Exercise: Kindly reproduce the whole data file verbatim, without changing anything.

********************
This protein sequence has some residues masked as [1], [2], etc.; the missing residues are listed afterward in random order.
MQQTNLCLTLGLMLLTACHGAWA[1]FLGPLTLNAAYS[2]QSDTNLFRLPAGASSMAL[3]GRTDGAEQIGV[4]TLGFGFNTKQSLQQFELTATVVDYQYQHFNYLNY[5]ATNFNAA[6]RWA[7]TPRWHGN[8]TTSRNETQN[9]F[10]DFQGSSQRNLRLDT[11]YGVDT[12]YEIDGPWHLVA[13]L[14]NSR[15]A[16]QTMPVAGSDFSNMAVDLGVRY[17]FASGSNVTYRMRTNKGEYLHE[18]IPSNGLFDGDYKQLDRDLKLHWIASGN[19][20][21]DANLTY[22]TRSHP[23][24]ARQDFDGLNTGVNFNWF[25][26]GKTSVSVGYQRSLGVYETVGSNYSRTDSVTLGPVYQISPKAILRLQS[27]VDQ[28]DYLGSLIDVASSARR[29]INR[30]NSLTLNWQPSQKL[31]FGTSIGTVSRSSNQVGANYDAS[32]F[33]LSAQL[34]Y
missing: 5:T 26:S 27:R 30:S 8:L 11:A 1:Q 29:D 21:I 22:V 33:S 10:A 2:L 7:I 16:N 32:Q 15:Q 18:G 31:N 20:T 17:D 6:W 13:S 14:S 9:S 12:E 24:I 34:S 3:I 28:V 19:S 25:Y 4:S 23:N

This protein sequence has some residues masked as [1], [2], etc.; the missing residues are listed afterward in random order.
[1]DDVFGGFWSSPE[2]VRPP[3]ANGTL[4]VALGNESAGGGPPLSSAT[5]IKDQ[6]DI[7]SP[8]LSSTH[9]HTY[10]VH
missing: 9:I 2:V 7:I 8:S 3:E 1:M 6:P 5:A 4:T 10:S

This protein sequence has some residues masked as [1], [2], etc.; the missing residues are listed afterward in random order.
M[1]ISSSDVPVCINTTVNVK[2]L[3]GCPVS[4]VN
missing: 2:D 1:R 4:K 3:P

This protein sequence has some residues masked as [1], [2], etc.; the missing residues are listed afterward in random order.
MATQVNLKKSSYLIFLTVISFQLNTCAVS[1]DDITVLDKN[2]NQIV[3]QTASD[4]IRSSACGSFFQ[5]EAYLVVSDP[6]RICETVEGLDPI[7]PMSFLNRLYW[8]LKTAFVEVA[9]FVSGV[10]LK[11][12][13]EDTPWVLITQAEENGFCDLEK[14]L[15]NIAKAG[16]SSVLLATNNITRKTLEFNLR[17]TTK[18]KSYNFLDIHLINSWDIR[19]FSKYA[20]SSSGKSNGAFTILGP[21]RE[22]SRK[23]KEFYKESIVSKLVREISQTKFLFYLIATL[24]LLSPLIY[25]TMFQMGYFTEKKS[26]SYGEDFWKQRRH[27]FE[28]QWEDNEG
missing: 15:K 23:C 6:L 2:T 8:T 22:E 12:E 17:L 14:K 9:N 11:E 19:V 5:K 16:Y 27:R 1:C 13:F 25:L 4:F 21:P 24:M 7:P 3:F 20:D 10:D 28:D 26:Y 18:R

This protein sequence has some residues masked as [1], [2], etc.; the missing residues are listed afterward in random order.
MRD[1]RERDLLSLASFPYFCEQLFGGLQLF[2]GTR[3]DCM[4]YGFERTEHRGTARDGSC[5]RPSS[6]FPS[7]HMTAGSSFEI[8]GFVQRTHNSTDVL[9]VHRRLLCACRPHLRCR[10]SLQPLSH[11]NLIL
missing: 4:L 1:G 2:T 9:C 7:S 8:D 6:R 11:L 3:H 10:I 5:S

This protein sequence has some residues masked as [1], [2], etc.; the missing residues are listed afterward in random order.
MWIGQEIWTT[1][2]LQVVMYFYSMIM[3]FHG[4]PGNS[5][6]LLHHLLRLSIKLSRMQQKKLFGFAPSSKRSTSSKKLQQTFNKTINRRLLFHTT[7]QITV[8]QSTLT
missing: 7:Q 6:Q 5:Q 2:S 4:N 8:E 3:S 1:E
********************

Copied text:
This protein sequence has some residues masked as [1], [2], etc.; the missing residues are listed afterward in random order.
MQQTNLCLTLGLMLLTACHGAWA[1]FLGPLTLNAAYS[2]QSDTNLFRLPAGASSMAL[3]GRTDGAEQIGV[4]TLGFGFNTKQSLQQFELTATVVDYQYQHFNYLNY[5]ATNFNAA[6]RWA[7]TPRWHGN[8]TTSRNETQN[9]F[10]DFQGSSQRNLRLDT[11]YGVDT[12]YEIDGPWHLVA[13]L[14]NSR[15]A[16]QTMPVAGSDFSNMAVDLGVRY[17]FASGSNVTYRMRTNKGEYLHE[18]IPSNGLFDGDYKQLDRDLKLHWIASGN[19][20][21]DANLTY[22]TRSHP[23][24]ARQDFDGLNTGVNFNWF[25][26]GKTSVSVGYQRSLGVYETVGSNYSRTDSVTLGPVYQISPKAILRLQS[27]VDQ[28]DYLGSLIDVASSARR[29]INR[30]NSLTLNWQPSQKL[31]FGTSIGTVSRSSNQVGANYDAS[32]F[33]LSAQL[34]Y
missing: 5:T 26:S 27:R 30:S 8:L 11:A 1:Q 29:D 21:I 22:V 33:S 10:A 2:L 7:I 16:N 32:Q 15:Q 18:G 31:N 20:T 17:D 6:W 13:S 14:S 9:S 12:E 24:I 34:S 3:I 28:V 19:S 25:Y 4:S 23:N

This protein sequence has some residues masked as [1], [2], etc.; the missing residues are listed afterward in random order.
[1]DDVFGGFWSSPE[2]VRPP[3]ANGTL[4]VALGNESAGGGPPLSSAT[5]IKDQ[6]DI[7]SP[8]LSSTH[9]HTY[10]VH
missing: 9:I 2:V 7:I 8:S 3:E 1:M 6:P 5:A 4:T 10:S

This protein sequence has some residues masked as [1], [2], etc.; the missing residues are listed afterward in random order.
M[1]ISSSDVPVCINTTVNVK[2]L[3]GCPVS[4]VN
missing: 2:D 1:R 4:K 3:P

This protein sequence has some residues masked as [1], [2], etc.; the missing residues are listed afterward in random order.
MATQVNLKKSSYLIFLTVISFQLNTCAVS[1]DDITVLDKN[2]NQIV[3]QTASD[4]IRSSACGSFFQ[5]EAYLVVSDP[6]RICETVEGLDPI[7]PMSFLNRLYW[8]LKTAFVEVA[9]FVSGV[10]LK[11][12][13]EDTPWVLITQAEENGFCDLEK[14]L[15]NIAKAG[16]SSVLLATNNITRKTLEFNLR[17]TTK[18]KSYNFLDIHLINSWDIR[19]FSKYA[20]SSSGKSNGAFTILGP[21]RE[22]SRK[23]KEFYKESIVSKLVREISQTKFLFYLIATL[24]LLSPLIY[25]TMFQMGYFTEKKS[26]SYGEDFWKQRRH[27]FE[28]QWEDNEG
missing: 15:K 23:C 6:L 2:T 8:T 22:E 12:E 17:L 14:K 9:N 11:E 19:V 5:K 16:Y 27:R 1:C 13:F 25:L 4:F 21:P 24:M 7:P 3:F 20:D 10:D 28:D 26:Y 18:R

This protein sequence has some residues masked as [1], [2], etc.; the missing residues are listed afterward in random order.
MRD[1]RERDLLSLASFPYFCEQLFGGLQLF[2]GTR[3]DCM[4]YGFERTEHRGTARDGSC[5]RPSS[6]FPS[7]HMTAGSSFEI[8]GFVQRTHNSTDVL[9]VHRRLLCACRPHLRCR[10]SLQPLSH[11]NLIL
missing: 4:L 1:G 2:T 9:C 7:S 8:D 6:R 11:L 3:H 10:I 5:S

This protein sequence has some residues masked as [1], [2], etc.; the missing residues are listed afterward in random order.
MWIGQEIWTT[1][2]LQVVMYFYSMIM[3]FHG[4]PGNS[5][6]LLHHLLRLSIKLSRMQQKKLFGFAPSSKRSTSSKKLQQTFNKTINRRLLFHTT[7]QITV[8]QSTLT
missing: 7:Q 6:Q 5:Q 2:S 4:N 8:E 3:S 1:E